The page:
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Old 06-30-2012, 07:04 AM
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I might consider changing the tranny fluid in three years (and do it myself if I'm up to the task at that time) but not sure about doing it every other year thereafter. Also, the actual tranny fluid change isn't getting all of it out anyway unless a full flush is performed. Correct?

Probably will get rid of the vehicle by then.

Five years is all I plan on keeping my daily drivers. They all start to break down starting at that time; just after the warranty expires. I'm at that age where I want a reliable car and not have to worry about failures from age.
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Last edited by bikergeek; 06-30-2012 at 07:07 AM.
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Old 06-30-2012, 10:45 AM
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You're correct about only getting about 1/3 of the transmission fluid out when you do the Honda recommended drain-and-fill. And Honda explicitly says not to do a fluid flush.

While I would agree that many makes of vehicles start failing shortly after their warranty expires, if you maintain your Honda it can easily last a decade or more.

As you're driving around next week, watch to see how many 1st Gen Honda CR-Vs you see on the road. The newest 1st Gen CR-V is 11 years old now.

You do have to do all of the recommended maintenance, just as you would on a newer vehicle.

But they're your vehicles, so you will do as you want.

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Old 06-30-2012, 06:28 PM
bikergeek bikergeek is offline
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Quote:
Originally Posted by Racoon View Post
You're correct about only getting about 1/3 of the transmission fluid out when you do the Honda recommended drain-and-fill. And Honda explicitly says not to do a fluid flush.

While I would agree that many makes of vehicles start failing shortly after their warranty expires, if you maintain your Honda it can easily last a decade or more.

As you're driving around next week, watch to see how many 1st Gen Honda CR-Vs you see on the road. The newest 1st Gen CR-V is 11 years old now.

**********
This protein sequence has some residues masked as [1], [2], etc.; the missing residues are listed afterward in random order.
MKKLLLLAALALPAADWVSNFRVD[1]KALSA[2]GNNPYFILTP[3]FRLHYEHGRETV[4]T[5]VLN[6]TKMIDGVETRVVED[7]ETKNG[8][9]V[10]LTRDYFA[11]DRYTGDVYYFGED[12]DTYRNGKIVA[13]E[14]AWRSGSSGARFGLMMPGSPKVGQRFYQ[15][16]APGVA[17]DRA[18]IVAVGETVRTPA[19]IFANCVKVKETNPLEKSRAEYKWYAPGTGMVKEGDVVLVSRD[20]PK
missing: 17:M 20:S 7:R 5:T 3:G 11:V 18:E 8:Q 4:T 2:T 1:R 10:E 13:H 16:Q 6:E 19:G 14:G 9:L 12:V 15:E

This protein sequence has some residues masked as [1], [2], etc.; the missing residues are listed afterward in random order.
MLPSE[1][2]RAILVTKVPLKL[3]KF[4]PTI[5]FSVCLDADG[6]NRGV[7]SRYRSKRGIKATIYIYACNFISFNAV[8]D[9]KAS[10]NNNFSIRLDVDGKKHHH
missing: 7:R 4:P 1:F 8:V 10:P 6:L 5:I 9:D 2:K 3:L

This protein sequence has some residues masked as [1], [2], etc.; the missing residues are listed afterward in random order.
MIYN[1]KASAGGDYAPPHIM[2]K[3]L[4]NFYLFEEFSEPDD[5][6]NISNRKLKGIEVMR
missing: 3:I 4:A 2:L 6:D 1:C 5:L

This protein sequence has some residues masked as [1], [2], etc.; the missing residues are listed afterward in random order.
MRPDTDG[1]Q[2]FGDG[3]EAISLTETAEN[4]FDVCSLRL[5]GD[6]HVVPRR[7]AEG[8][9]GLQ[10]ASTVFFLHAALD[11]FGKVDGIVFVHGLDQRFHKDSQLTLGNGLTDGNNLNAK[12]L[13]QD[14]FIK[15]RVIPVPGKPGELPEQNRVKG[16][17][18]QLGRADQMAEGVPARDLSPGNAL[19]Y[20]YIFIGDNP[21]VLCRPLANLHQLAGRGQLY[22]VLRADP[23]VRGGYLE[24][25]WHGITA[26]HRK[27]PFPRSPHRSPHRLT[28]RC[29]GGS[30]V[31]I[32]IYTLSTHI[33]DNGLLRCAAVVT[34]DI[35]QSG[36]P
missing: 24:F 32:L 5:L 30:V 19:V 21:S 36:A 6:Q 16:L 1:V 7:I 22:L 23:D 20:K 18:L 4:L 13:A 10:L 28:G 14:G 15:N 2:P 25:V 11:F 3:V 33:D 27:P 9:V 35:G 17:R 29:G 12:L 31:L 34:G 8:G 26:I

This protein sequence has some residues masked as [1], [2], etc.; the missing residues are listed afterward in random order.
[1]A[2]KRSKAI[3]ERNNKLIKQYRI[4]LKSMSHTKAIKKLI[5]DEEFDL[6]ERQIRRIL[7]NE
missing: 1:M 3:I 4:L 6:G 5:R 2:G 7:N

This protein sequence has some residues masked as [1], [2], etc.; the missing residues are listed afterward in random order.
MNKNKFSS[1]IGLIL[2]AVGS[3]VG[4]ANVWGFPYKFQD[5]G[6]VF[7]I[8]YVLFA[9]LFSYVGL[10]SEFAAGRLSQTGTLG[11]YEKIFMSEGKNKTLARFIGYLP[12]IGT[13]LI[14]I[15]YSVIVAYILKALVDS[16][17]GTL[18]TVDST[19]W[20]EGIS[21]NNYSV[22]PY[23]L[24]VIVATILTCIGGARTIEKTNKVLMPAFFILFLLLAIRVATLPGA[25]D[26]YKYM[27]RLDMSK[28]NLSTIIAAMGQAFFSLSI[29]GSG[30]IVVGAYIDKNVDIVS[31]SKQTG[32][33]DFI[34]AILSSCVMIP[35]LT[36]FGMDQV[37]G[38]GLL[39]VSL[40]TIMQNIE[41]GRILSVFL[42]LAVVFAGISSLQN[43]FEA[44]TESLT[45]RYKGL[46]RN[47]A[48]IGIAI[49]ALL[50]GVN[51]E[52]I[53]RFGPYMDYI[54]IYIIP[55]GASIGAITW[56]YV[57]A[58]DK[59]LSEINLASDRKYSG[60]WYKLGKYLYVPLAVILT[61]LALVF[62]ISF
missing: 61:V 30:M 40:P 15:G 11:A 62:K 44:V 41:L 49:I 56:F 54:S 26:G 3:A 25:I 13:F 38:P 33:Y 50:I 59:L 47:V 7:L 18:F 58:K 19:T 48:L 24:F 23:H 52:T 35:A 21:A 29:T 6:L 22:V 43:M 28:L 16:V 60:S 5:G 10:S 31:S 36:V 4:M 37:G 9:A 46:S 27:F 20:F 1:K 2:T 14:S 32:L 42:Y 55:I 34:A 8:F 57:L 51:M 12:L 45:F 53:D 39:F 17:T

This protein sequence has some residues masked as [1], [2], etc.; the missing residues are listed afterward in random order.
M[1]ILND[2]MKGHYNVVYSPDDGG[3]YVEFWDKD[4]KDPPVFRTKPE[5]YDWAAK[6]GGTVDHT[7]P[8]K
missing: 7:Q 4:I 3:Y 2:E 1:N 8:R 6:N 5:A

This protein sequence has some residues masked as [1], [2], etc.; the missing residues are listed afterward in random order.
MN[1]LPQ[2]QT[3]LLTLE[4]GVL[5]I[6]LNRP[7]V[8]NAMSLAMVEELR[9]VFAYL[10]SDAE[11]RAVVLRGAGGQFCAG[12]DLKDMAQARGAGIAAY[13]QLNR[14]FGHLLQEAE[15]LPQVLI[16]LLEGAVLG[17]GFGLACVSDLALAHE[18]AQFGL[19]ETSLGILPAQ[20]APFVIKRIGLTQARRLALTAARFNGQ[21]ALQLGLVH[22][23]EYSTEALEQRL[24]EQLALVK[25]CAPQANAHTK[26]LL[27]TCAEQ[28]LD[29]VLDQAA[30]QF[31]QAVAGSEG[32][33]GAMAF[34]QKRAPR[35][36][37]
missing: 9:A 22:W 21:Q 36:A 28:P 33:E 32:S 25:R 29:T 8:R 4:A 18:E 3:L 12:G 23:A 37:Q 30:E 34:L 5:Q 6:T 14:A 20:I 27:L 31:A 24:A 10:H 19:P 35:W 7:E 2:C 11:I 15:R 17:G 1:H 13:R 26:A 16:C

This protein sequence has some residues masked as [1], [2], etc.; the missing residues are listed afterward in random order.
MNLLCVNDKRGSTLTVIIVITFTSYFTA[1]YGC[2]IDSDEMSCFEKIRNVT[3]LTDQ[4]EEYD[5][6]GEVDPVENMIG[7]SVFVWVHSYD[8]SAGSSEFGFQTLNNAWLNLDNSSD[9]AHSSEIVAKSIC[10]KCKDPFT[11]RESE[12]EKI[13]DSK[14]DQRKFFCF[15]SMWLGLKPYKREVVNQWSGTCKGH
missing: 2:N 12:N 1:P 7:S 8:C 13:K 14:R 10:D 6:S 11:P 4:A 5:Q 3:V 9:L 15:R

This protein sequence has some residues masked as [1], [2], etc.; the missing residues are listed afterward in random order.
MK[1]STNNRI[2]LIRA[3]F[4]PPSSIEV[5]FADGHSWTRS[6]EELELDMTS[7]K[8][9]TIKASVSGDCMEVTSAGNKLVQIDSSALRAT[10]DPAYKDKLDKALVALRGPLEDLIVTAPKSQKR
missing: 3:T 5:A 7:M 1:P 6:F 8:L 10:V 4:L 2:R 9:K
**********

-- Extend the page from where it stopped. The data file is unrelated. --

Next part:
You do have to do all of the recommended maintenance, just as you would on a newer vehicle.

But they're your vehicles, so you will do as you want.

I would most certainly agree with you about seeing many 1st Gen CR-Vs out there. Matter of fact, there are too many CR-Vs on the road. LOL!

Service will always play a factor in the longevity of any vehicle but the biggest issue with today's vehicles isn't the mechanicals but the electronics. These are the components that fail over time due to heat, cold and time. And of course the electronics are the most expensive to diagnose and repair.

I'm sure many of the older gen owners have spent plenty of money repairing their cars to keep their cars running. I would rather have a newer car and avoid all the frustration that goes with automobile failures. Hey, that's just me.
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Last edited by bikergeek; 06-30-2012 at 06:33 PM.
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Old 07-05-2012, 10:02 AM
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As absurd as it may sound, I change the MTF on mine and ATF on wife's annually. It is cheap, and I don't want problems later on.

Depending on what you drive is like, 6500/year may be worse than 30,000 year because transmission fluid may never get to operating temperature (i.e. "station car").